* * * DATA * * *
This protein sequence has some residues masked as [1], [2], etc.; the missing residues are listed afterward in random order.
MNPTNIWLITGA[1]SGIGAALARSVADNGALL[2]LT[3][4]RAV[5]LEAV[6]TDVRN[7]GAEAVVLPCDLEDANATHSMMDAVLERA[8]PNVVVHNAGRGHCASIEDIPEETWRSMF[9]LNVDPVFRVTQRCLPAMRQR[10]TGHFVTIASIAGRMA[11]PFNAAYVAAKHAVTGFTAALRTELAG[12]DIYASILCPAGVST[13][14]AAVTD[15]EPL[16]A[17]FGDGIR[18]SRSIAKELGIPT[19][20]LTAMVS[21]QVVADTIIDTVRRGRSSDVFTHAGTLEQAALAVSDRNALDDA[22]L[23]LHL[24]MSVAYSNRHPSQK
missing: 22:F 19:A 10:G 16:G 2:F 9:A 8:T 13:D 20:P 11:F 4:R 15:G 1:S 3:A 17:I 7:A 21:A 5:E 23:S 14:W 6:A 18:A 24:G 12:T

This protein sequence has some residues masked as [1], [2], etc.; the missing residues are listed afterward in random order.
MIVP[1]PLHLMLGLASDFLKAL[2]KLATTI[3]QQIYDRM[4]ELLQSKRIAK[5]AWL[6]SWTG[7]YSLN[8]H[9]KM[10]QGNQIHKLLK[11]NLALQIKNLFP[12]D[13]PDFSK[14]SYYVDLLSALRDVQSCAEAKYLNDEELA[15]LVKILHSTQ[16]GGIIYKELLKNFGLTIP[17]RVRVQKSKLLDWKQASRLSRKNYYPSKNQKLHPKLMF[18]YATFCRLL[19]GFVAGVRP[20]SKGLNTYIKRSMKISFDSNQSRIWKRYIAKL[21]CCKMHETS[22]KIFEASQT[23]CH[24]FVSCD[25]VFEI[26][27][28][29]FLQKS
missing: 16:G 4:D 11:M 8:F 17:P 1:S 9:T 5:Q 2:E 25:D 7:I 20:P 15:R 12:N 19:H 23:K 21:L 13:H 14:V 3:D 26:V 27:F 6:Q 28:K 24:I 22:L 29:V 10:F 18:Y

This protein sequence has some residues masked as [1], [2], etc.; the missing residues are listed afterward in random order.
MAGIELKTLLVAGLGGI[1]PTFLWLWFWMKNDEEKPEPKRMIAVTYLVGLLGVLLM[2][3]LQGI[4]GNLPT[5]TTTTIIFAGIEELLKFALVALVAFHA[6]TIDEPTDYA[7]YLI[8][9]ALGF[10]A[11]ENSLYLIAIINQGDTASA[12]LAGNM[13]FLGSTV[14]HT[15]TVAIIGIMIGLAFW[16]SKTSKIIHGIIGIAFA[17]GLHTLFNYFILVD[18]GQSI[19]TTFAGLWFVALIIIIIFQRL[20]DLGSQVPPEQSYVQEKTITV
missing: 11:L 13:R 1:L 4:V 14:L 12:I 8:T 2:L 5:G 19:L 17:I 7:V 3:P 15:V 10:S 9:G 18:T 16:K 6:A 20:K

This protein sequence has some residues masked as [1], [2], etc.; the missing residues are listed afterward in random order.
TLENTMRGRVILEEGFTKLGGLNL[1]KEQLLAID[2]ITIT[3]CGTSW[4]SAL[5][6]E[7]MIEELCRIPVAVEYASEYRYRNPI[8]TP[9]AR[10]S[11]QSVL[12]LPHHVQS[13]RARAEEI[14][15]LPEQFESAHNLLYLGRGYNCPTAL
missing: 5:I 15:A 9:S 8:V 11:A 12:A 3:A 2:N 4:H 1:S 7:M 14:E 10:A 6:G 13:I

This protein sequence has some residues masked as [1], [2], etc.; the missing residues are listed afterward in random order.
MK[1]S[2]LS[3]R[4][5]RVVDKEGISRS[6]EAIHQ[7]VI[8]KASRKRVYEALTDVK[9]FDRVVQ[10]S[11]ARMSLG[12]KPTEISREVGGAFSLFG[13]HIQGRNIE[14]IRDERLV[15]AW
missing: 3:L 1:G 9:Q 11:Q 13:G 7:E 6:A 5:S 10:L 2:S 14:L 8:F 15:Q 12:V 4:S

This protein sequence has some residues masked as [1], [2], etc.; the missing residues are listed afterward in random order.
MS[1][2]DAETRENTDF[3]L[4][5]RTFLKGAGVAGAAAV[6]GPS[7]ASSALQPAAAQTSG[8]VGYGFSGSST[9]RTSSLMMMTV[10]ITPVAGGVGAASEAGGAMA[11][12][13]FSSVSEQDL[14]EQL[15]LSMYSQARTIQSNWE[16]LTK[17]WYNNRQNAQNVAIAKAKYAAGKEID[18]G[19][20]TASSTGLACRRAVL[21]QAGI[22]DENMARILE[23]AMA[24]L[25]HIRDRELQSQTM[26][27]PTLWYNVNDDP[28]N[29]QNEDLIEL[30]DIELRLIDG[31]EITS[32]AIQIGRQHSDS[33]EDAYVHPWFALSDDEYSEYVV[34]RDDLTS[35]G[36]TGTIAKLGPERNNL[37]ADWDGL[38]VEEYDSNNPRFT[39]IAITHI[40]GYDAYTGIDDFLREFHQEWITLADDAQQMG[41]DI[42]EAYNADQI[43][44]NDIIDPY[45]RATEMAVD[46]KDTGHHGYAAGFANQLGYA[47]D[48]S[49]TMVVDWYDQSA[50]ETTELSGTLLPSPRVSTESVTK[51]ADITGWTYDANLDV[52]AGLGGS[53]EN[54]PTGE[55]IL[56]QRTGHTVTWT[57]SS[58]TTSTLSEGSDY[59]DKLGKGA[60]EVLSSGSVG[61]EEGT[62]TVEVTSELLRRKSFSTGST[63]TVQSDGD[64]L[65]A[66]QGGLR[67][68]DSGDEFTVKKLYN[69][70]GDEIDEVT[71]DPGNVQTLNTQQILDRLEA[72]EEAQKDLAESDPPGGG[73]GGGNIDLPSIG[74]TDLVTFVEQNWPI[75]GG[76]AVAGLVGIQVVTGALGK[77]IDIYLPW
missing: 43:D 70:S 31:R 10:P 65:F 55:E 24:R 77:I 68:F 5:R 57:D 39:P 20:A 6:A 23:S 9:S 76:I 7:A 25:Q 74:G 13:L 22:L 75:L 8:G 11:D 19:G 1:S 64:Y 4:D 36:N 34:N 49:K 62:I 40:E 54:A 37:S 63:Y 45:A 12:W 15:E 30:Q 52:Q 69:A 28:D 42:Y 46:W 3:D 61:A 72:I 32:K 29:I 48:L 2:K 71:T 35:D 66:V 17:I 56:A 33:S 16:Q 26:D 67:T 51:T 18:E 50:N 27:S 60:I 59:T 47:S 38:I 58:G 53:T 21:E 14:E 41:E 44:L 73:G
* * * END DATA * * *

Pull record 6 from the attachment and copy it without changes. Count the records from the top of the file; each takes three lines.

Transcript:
This protein sequence has some residues masked as [1], [2], etc.; the missing residues are listed afterward in random order.
MS[1][2]DAETRENTDF[3]L[4][5]RTFLKGAGVAGAAAV[6]GPS[7]ASSALQPAAAQTSG[8]VGYGFSGSST[9]RTSSLMMMTV[10]ITPVAGGVGAASEAGGAMA[11][12][13]FSSVSEQDL[14]EQL[15]LSMYSQARTIQSNWE[16]LTK[17]WYNNRQNAQNVAIAKAKYAAGKEID[18]G[19][20]TASSTGLACRRAVL[21]QAGI[22]DENMARILE[23]AMA[24]L[25]HIRDRELQSQTM[26][27]PTLWYNVNDDP[28]N[29]QNEDLIEL[30]DIELRLIDG[31]EITS[32]AIQIGRQHSDS[33]EDAYVHPWFALSDDEYSEYVV[34]RDDLTS[35]G[36]TGTIAKLGPERNNL[37]ADWDGL[38]VEEYDSNNPRFT[39]IAITHI[40]GYDAYTGIDDFLREFHQEWITLADDAQQMG[41]DI[42]EAYNADQI[43][44]NDIIDPY[45]RATEMAVD[46]KDTGHHGYAAGFANQLGYA[47]D[48]S[49]TMVVDWYDQSA[50]ETTELSGTLLPSPRVSTESVTK[51]ADITGWTYDANLDV[52]AGLGGS[53]EN[54]PTGE[55]IL[56]QRTGHTVTWT[57]SS[58]TTSTLSEGSDY[59]DKLGKGA[60]EVLSSGSVG[61]EEGT[62]TVEVTSELLRRKSFSTGST[63]TVQSDGD[64]L[65]A[66]QGGLR[67][68]DSGDEFTVKKLYN[69][70]GDEIDEVT[71]DPGNVQTLNTQQILDRLEA[72]EEAQKDLAESDPPGGG[73]GGGNIDLPSIG[74]TDLVTFVEQNWPI[75]GG[76]AVAGLVGIQVVTGALGK[77]IDIYLPW
missing: 43:D 70:S 31:R 10:P 65:F 55:E 24:R 77:I 68:F 5:R 57:D 39:P 20:A 6:A 23:S 9:S 76:I 7:A 25:Q 74:G 13:L 22:L 75:L 8:G 11:D 19:G 1:S 64:Y 4:D 36:N 34:N 49:K 62:I 40:E 54:A 37:S 63:Y 45:A 12:W 15:E 30:Q 52:Q 69:A 28:D 42:Y 46:W 3:D 61:A 72:I 32:K 29:I 48:L 2:K 71:T 35:D 66:V 17:I 56:A 33:S 16:Q 26:D 67:T 51:T 18:E 50:N 27:S 60:I 59:T 47:S 38:I 58:G 53:T 21:E 14:E 41:E 44:L 73:G